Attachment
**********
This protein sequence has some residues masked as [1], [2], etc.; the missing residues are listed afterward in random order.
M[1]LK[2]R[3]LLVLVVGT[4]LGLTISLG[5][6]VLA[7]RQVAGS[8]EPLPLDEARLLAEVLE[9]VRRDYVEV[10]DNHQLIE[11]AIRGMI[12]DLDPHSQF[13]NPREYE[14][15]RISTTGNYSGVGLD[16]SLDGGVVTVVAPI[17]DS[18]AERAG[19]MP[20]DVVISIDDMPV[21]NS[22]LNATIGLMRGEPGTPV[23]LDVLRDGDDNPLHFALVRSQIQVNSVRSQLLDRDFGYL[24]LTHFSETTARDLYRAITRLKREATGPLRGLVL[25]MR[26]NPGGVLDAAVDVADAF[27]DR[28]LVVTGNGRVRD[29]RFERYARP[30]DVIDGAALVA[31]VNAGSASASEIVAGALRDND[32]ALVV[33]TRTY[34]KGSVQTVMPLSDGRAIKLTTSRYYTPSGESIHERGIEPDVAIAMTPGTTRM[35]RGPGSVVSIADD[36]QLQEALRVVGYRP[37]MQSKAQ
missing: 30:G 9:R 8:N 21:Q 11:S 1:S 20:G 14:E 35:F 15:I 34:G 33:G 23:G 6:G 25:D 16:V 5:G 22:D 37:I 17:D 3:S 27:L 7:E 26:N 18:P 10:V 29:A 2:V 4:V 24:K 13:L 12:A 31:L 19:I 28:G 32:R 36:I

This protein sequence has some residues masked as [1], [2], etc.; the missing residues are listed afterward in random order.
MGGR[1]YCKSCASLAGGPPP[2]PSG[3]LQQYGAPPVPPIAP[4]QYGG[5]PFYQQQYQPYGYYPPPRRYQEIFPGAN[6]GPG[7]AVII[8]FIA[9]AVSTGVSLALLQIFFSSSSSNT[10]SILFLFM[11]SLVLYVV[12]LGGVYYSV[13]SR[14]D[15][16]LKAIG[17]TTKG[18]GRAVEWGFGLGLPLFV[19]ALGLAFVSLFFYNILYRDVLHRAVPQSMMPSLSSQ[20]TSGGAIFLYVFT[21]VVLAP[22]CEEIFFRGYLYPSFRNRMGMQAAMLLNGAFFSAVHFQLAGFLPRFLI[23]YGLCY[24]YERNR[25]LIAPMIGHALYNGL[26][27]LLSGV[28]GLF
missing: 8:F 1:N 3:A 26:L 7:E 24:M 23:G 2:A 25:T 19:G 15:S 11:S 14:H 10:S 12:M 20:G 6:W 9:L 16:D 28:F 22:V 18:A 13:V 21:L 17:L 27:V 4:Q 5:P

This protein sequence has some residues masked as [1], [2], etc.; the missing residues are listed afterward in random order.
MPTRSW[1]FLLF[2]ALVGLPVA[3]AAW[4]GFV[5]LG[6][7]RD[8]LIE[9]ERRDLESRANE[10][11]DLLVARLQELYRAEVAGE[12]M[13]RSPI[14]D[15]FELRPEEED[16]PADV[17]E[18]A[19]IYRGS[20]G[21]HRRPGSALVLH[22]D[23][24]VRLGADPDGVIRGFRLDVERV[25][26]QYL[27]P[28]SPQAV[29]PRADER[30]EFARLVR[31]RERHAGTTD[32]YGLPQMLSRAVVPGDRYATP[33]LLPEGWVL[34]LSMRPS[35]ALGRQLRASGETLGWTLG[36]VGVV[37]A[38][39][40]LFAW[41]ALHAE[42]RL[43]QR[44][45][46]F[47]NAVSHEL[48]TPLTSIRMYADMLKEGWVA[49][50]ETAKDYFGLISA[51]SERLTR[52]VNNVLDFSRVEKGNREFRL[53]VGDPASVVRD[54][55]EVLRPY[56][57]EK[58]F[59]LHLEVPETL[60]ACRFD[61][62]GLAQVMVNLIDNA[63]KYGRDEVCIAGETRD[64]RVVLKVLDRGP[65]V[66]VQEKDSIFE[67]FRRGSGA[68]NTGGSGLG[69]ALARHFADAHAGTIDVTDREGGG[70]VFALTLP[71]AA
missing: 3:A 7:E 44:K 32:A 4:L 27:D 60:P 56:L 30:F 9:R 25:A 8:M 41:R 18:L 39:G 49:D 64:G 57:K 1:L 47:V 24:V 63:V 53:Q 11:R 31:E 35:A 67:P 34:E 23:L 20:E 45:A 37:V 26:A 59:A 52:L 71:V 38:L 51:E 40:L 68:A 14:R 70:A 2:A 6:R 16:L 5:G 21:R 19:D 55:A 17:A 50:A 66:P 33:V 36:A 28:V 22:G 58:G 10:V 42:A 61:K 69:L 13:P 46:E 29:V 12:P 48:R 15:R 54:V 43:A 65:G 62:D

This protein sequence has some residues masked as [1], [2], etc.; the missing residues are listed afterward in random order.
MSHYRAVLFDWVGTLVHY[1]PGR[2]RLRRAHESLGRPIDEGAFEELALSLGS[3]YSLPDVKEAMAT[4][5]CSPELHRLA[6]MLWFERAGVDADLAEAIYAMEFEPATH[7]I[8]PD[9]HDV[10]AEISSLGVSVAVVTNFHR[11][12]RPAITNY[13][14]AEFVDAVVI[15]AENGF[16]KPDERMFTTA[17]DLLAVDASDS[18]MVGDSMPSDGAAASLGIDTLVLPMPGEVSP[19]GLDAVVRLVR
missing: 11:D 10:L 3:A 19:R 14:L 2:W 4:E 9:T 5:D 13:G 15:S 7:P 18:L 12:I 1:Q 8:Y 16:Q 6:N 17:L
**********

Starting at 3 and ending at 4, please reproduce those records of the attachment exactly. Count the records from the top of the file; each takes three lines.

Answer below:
This protein sequence has some residues masked as [1], [2], etc.; the missing residues are listed afterward in random order.
MPTRSW[1]FLLF[2]ALVGLPVA[3]AAW[4]GFV[5]LG[6][7]RD[8]LIE[9]ERRDLESRANE[10][11]DLLVARLQELYRAEVAGE[12]M[13]RSPI[14]D[15]FELRPEEED[16]PADV[17]E[18]A[19]IYRGS[20]G[21]HRRPGSALVLH[22]D[23][24]VRLGADPDGVIRGFRLDVERV[25][26]QYL[27]P[28]SPQAV[29]PRADER[30]EFARLVR[31]RERHAGTTD[32]YGLPQMLSRAVVPGDRYATP[33]LLPEGWVL[34]LSMRPS[35]ALGRQLRASGETLGWTLG[36]VGVV[37]A[38][39][40]LFAW[41]ALHAE[42]RL[43]QR[44][45][46]F[47]NAVSHEL[48]TPLTSIRMYADMLKEGWVA[49][50]ETAKDYFGLISA[51]SERLTR[52]VNNVLDFSRVEKGNREFRL[53]VGDPASVVRD[54][55]EVLRPY[56][57]EK[58]F[59]LHLEVPETL[60]ACRFD[61][62]GLAQVMVNLIDNA[63]KYGRDEVCIAGETRD[64]RVVLKVLDRGP[65]V[66]VQEKDSIFE[67]FRRGSGA[68]NTGGSGLG[69]ALARHFADAHAGTIDVTDREGGG[70]VFALTLP[71]AA
missing: 3:A 7:E 44:K 32:A 4:L 27:D 60:P 56:L 30:F 9:R 25:A 8:M 41:R 18:L 39:G 49:D 64:G 57:K 1:L 47:V 24:V 63:V 53:Q 11:R 31:E 35:A 67:P 34:E 23:L 20:E 45:A 37:V 26:A 59:A 52:L 71:V 38:L 51:E 40:L 68:A 14:R 70:A 2:A 6:R 16:L 5:G 21:R 19:D 55:A 17:A 50:A 66:P 33:V 36:A 28:V 22:G 58:G 10:V 42:A 61:K 69:L 13:P 46:E 29:V 12:P 48:R 15:R 54:V 43:A 65:G 62:D

This protein sequence has some residues masked as [1], [2], etc.; the missing residues are listed afterward in random order.
MSHYRAVLFDWVGTLVHY[1]PGR[2]RLRRAHESLGRPIDEGAFEELALSLGS[3]YSLPDVKEAMAT[4][5]CSPELHRLA[6]MLWFERAGVDADLAEAIYAMEFEPATH[7]I[8]PD[9]HDV[10]AEISSLGVSVAVVTNFHR[11][12]RPAITNY[13][14]AEFVDAVVI[15]AENGF[16]KPDERMFTTA[17]DLLAVDASDS[18]MVGDSMPSDGAAASLGIDTLVLPMPGEVSP[19]GLDAVVRLVR
missing: 11:D 10:L 3:A 19:R 14:L 2:W 4:E 9:T 5:D 13:G 15:S 7:P 18:L 12:I 1:Q 8:Y 16:Q 6:N 17:L